50% of Russians Expect Putin Third Term
Director of Equity Financing, FINAM Investment Company, Moscow
Sergei Ivanov and Vladimir Putin
50% of Russians expect President Vladimir V. Putin to run for a third consecutive term, according to a poll released last week by Renaissance Capital. Just one in three voters believe the President's promise that he will step down after the March 2008 elections.
The Russian constitution currently forbids three consecutive Presidential terms, although it would not prohibit Putin from running for President again in 2012. Putin's youth (he will only be 56 next year) and recent statements that he would like to continue serving in public life has fueled speculation that "VVP" might return to politics after four years in a corporate position, perhaps as chairman of Gazprom.
Russian Ambassador Yuri Ushakov (center) and Defense Minister Sergei Ivanov (right) having a working lunch with U.S. Secretary of Defense Donald Rumsfeld (foreground) on May 22, 2003
Photo by: U.S. Department of Defense
The survey also found that Russian Defense Minister Sergei Ivanov has pulled out in front of Deputy Prime Minister Dmitry Medvedev as the leading candidate to succeed Putin in 2008. 15% percent of respondents said that they would vote for Ivanov if their first choice candidate was not available, up from 11% in April 2007. Support for Medvedev has slipped from 17% to 13% in the same period. No other candidate received more than 5% of the vote, with 29% of Russian likely voters still undecided. More people think that Ivanov is now Putin's choice to lead Russia than Medvedev. Just under 30% believe that the President favors Ivanov while slightly more than 28% believe that Putin prefers Medvedev for the job. Last April, these figures were 20% and 39%, respectively.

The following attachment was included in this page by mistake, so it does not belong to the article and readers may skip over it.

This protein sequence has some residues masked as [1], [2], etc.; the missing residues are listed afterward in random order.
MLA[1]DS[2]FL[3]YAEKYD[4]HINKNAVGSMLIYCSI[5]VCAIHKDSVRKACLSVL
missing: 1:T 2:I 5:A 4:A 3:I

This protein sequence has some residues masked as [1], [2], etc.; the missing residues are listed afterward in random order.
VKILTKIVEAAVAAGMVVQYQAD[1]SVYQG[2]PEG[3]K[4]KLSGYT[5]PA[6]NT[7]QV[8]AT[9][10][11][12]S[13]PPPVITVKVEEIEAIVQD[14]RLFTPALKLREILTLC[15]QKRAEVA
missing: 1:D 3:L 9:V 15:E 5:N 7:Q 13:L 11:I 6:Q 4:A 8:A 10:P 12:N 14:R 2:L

For his part, Putin told Russian journalists earlier this year that "there will be no successors. There will be candidates for the post of president of the Russian Federation. It is the state authorities' job to ensure that they have the democratic means to pursue their election campaigns and set out their campaign platforms so that voters can then make an informed choice."
Meanwhile, the same public opinion poll found that 72% of respondents said that Russia "is headed in the right direction" (in the United States, 66% of Americans surveyed by the Gallup polling organization the same week said that America is headed in the wrong direction). Two out of every three voters said that their quality of life had improved since the collapse of the Soviet Union. This poll of 1,600 voters representing 46 regions of Russia was carried out on the 16th and 17th of June 2007.
A graph from Russia's Levada Analytical Center for public opinion research
"The Russian electorate is still convinced that Vladimir Putin will be President after March next year," said Roland Nash, Renaissance Capital Chief Strategist and Head of Research. "Sergei Ivanov is growing in popularity as Medvedev seems to be faltering. However, Ivanov still has a mountain to climb to be seen as the obvious successor," Nash said.
Whether the Western media likes it or not, Putin's policies continue to be popular with the Russian electorate. 90% of respondents believe that the state should play a larger role in the economy and 81% agreed with the statement, "Russia has recently begun to play a stronger role in international global politics." The survey was conducted prior to the International Olympic Committee awarding Sochi the 2014 Winter Olympics.
"This poll suggests that whoever becomes the next President of the Russian Federation will most likely pursue a similar strategy as that presently being taken by the incumbent," said Nash.
You can read the original post at Vladimir Kuznetsov's blog, Equity Financing in Russia. The views expressed in this post and on his blog are the personal opinions of Vladimir Kuznetsov, and are reproduced here solely for educational purposes. To read more Russia Blog posts about Russian capital markets, click on the finance section or type www.russiablog.org/finance in your web browser.